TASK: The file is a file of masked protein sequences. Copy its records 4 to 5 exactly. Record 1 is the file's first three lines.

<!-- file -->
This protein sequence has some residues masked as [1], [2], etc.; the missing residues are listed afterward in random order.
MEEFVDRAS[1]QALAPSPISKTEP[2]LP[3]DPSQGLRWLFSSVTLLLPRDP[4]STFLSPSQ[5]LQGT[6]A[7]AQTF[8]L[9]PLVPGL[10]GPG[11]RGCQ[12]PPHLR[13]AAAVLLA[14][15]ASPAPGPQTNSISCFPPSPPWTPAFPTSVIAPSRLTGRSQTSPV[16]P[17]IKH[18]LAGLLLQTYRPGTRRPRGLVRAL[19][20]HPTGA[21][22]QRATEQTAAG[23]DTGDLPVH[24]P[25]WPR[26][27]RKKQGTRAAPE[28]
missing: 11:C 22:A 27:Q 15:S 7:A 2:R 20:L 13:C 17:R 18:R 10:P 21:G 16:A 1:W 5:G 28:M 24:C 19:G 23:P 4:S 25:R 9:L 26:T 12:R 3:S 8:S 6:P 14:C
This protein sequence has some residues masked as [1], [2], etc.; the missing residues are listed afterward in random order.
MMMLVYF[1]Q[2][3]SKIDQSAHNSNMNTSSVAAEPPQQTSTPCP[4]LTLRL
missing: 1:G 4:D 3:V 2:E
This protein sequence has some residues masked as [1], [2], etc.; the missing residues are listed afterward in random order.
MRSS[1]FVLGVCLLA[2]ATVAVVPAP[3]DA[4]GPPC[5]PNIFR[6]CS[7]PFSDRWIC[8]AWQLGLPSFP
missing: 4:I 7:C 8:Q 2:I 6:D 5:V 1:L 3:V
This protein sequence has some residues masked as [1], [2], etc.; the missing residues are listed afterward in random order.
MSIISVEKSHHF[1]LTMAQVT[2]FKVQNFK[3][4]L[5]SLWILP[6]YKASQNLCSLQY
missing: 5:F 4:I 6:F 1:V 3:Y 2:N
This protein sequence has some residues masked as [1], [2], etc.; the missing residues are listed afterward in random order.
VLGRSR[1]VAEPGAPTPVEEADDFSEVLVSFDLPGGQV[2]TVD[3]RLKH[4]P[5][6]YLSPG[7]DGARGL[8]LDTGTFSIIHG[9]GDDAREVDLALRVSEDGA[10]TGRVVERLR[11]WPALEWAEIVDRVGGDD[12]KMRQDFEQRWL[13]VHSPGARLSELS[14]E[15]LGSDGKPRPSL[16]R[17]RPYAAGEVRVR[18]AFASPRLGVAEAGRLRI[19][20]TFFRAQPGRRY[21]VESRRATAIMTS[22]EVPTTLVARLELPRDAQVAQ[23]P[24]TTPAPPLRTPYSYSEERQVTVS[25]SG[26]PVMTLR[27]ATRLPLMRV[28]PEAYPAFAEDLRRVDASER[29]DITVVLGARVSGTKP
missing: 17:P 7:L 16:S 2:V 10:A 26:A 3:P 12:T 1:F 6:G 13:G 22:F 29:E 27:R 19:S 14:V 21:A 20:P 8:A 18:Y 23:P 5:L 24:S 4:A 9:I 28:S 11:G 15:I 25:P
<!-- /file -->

This protein sequence has some residues masked as [1], [2], etc.; the missing residues are listed afterward in random order.
MSIISVEKSHHF[1]LTMAQVT[2]FKVQNFK[3][4]L[5]SLWILP[6]YKASQNLCSLQY
missing: 5:F 4:I 6:F 1:V 3:Y 2:N
This protein sequence has some residues masked as [1], [2], etc.; the missing residues are listed afterward in random order.
VLGRSR[1]VAEPGAPTPVEEADDFSEVLVSFDLPGGQV[2]TVD[3]RLKH[4]P[5][6]YLSPG[7]DGARGL[8]LDTGTFSIIHG[9]GDDAREVDLALRVSEDGA[10]TGRVVERLR[11]WPALEWAEIVDRVGGDD[12]KMRQDFEQRWL[13]VHSPGARLSELS[14]E[15]LGSDGKPRPSL[16]R[17]RPYAAGEVRVR[18]AFASPRLGVAEAGRLRI[19][20]TFFRAQPGRRY[21]VESRRATAIMTS[22]EVPTTLVARLELPRDAQVAQ[23]P[24]TTPAPPLRTPYSYSEERQVTVS[25]SG[26]PVMTLR[27]ATRLPLMRV[28]PEAYPAFAEDLRRVDASER[29]DITVVLGARVSGTKP
missing: 17:P 7:L 16:S 2:V 10:A 26:A 3:P 12:T 1:F 6:G 13:G 22:F 29:E 27:R 19:S 14:V 21:A 20:P 8:A 18:Y 23:P 5:L 24:S 4:A 9:I 28:S 11:G 15:I 25:P